We’re down to (C) or (E). Now it’s finally time to look at both statements at the same time. See how late in the process we combine the statements? Get into the habit of physically crossing off (B) before you think about combining the statements. That’s how you can avoid making the most common GMAT Data Sufficiency mistake of putting the statements together too early.

Because we know from the first statement that x and y are integers, and from the second statement that they must be positive, do we now know specific values for x and y?

Well, we do know that there are only two positive integers that add up to 3: 2 and 1. (Remember, zero is an integer but it is neither positive nor negative.)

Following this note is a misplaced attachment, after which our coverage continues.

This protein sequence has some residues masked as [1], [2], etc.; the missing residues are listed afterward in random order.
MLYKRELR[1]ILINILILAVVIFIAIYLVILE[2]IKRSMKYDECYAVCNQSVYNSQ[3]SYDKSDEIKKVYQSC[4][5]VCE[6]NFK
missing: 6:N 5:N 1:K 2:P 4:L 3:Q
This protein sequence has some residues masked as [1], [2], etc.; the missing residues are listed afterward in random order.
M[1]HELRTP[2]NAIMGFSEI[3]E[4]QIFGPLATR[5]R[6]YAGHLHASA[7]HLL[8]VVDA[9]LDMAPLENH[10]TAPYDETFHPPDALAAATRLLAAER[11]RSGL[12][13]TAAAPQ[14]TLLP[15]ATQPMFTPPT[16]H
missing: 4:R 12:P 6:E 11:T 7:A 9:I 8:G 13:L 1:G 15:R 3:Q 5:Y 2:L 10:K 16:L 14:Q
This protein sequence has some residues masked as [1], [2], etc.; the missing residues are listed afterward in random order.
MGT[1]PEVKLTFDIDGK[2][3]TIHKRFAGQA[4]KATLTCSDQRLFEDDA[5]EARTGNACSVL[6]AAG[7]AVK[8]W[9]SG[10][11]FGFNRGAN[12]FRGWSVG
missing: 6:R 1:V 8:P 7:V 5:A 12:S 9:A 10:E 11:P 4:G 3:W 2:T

Do we know if x = 1 and y = 2, or vice versa? Not really, but frankly, it doesn’t matter in this case. The question is asking us the value of xy.

Because neither statement by itself is sufficient, but both statements together are sufficient, the answer is (C).

（1）x和y是整數。

（2）x和y為正。

Here’s a handy flowchart that shows you what to do for any Data Sufficiency problem. You should keep the flowchart next to you and consult it as you first start practicing Data Sufficiency questions. After you have done 10 or 20 questions, you’ll probably find that you have learned the basic POE process well enough that you don’t need the chart anymore. However, if you ever find yourself having trouble with Data Sufficiency, pull out the chart again and do some more problems, using it as a guide. YES/NO DATA SUFFICIENCY: THE BASICS

If you were going to provide the answer to most Data Sufficiency questions, your response would be a number. However, as many as half of all the Data Sufficiency questions that you will see on your test will ask a yes-or-no question instead.

Leave it to GMAC to come up with a way to give you five different answer choices on a yes-or-no question. Let’s look at an example.